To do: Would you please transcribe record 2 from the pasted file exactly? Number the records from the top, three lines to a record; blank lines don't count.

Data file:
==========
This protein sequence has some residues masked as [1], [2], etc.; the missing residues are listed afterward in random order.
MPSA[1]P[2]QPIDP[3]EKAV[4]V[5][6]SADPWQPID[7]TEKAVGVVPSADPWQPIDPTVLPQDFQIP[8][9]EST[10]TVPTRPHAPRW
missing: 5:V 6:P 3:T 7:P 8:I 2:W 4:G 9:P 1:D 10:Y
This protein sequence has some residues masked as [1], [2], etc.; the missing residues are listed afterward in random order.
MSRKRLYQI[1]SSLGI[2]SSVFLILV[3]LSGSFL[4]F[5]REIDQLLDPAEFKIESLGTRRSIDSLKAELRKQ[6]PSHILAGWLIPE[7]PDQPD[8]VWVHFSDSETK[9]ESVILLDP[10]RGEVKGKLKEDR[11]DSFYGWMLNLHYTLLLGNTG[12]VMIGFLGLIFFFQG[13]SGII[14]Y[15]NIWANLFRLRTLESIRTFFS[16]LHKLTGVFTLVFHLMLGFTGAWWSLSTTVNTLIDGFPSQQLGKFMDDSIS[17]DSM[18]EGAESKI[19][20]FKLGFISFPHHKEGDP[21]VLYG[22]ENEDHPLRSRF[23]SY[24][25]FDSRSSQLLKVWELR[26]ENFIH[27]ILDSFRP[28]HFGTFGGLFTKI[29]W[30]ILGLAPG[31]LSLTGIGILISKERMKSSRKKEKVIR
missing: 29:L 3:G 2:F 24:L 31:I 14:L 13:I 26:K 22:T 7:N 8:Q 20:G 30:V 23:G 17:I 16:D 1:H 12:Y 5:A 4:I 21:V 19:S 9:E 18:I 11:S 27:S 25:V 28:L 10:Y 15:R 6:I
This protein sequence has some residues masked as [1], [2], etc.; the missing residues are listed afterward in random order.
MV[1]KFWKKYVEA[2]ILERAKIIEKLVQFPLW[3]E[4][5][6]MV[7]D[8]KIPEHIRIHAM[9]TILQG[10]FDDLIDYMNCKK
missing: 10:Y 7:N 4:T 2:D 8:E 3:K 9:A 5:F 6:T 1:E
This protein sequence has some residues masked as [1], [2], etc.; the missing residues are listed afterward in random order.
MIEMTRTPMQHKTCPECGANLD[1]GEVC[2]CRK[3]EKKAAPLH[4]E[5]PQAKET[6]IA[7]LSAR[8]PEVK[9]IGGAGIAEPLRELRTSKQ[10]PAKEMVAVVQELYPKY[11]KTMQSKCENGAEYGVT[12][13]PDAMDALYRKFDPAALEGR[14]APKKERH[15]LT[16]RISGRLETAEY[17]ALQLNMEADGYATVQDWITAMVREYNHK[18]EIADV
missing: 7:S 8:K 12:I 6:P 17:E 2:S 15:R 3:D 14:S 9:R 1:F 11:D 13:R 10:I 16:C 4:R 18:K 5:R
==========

This protein sequence has some residues masked as [1], [2], etc.; the missing residues are listed afterward in random order.
MSRKRLYQI[1]SSLGI[2]SSVFLILV[3]LSGSFL[4]F[5]REIDQLLDPAEFKIESLGTRRSIDSLKAELRKQ[6]PSHILAGWLIPE[7]PDQPD[8]VWVHFSDSETK[9]ESVILLDP[10]RGEVKGKLKEDR[11]DSFYGWMLNLHYTLLLGNTG[12]VMIGFLGLIFFFQG[13]SGII[14]Y[15]NIWANLFRLRTLESIRTFFS[16]LHKLTGVFTLVFHLMLGFTGAWWSLSTTVNTLIDGFPSQQLGKFMDDSIS[17]DSM[18]EGAESKI[19][20]FKLGFISFPHHKEGDP[21]VLYG[22]ENEDHPLRSRF[23]SY[24][25]FDSRSSQLLKVWELR[26]ENFIH[27]ILDSFRP[28]HFGTFGGLFTKI[29]W[30]ILGLAPG[31]LSLTGIGILISKERMKSSRKKEKVIR
missing: 29:L 3:G 2:F 24:L 31:I 14:L 13:I 26:K 22:T 7:N 8:Q 20:G 30:V 23:G 17:I 16:D 1:H 12:Y 5:A 4:I 21:V 19:S 9:E 18:I 11:S 27:S 25:V 28:L 10:Y 15:R 6:I